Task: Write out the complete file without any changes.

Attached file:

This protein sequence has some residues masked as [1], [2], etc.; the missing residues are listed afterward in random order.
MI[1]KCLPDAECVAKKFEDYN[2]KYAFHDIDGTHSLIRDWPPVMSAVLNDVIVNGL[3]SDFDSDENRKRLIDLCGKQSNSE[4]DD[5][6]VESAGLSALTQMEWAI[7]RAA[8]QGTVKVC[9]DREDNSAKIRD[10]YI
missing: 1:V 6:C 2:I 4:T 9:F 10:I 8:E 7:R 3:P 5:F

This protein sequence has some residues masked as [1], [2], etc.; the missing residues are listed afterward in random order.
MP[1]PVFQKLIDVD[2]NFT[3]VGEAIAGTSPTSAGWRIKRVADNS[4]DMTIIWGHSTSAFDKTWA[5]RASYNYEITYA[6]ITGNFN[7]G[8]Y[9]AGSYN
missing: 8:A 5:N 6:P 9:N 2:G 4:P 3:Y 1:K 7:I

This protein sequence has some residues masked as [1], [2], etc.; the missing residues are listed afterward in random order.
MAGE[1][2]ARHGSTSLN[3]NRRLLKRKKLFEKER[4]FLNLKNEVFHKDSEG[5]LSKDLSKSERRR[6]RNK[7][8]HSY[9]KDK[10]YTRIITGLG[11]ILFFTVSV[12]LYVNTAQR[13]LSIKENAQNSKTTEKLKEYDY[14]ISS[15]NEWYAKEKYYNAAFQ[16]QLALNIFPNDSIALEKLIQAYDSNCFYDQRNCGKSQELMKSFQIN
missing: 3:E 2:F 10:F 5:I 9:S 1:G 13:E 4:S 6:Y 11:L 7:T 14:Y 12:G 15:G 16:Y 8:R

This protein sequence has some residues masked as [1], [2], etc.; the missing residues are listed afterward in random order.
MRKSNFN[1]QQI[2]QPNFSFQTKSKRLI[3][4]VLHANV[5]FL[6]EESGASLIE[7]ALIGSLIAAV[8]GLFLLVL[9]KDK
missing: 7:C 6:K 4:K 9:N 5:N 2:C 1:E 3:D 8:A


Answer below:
This protein sequence has some residues masked as [1], [2], etc.; the missing residues are listed afterward in random order.
MI[1]KCLPDAECVAKKFEDYN[2]KYAFHDIDGTHSLIRDWPPVMSAVLNDVIVNGL[3]SDFDSDENRKRLIDLCGKQSNSE[4]DD[5][6]VESAGLSALTQMEWAI[7]RAA[8]QGTVKVC[9]DREDNSAKIRD[10]YI
missing: 1:V 6:C 2:I 4:T 9:F 10:I 8:E 7:R 3:P 5:F

This protein sequence has some residues masked as [1], [2], etc.; the missing residues are listed afterward in random order.
MP[1]PVFQKLIDVD[2]NFT[3]VGEAIAGTSPTSAGWRIKRVADNS[4]DMTIIWGHSTSAFDKTWA[5]RASYNYEITYA[6]ITGNFN[7]G[8]Y[9]AGSYN
missing: 8:A 5:N 6:P 9:N 2:G 4:P 3:Y 1:K 7:I

This protein sequence has some residues masked as [1], [2], etc.; the missing residues are listed afterward in random order.
MAGE[1][2]ARHGSTSLN[3]NRRLLKRKKLFEKER[4]FLNLKNEVFHKDSEG[5]LSKDLSKSERRR[6]RNK[7][8]HSY[9]KDK[10]YTRIITGLG[11]ILFFTVSV[12]LYVNTAQR[13]LSIKENAQNSKTTEKLKEYDY[14]ISS[15]NEWYAKEKYYNAAFQ[16]QLALNIFPNDSIALEKLIQAYDSNCFYDQRNCGKSQELMKSFQIN
missing: 3:E 2:F 10:F 5:I 9:S 1:G 13:E 4:S 6:Y 11:L 7:T 14:Y 12:G 15:G 16:Y 8:R

This protein sequence has some residues masked as [1], [2], etc.; the missing residues are listed afterward in random order.
MRKSNFN[1]QQI[2]QPNFSFQTKSKRLI[3][4]VLHANV[5]FL[6]EESGASLIE[7]ALIGSLIAAV[8]GLFLLVL[9]KDK
missing: 7:C 6:K 4:K 9:N 5:N 2:C 1:E 3:D 8:A